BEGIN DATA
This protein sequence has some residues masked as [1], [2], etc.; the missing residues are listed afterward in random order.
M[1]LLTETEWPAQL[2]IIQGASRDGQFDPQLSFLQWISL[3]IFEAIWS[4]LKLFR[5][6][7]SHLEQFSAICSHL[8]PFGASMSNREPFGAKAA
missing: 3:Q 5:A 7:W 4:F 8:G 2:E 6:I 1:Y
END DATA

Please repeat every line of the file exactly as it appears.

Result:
This protein sequence has some residues masked as [1], [2], etc.; the missing residues are listed afterward in random order.
M[1]LLTETEWPAQL[2]IIQGASRDGQFDPQLSFLQWISL[3]IFEAIWS[4]LKLFR[5][6][7]SHLEQFSAICSHL[8]PFGASMSNREPFGAKAA
missing: 3:Q 5:A 7:W 4:F 8:G 2:E 6:I 1:Y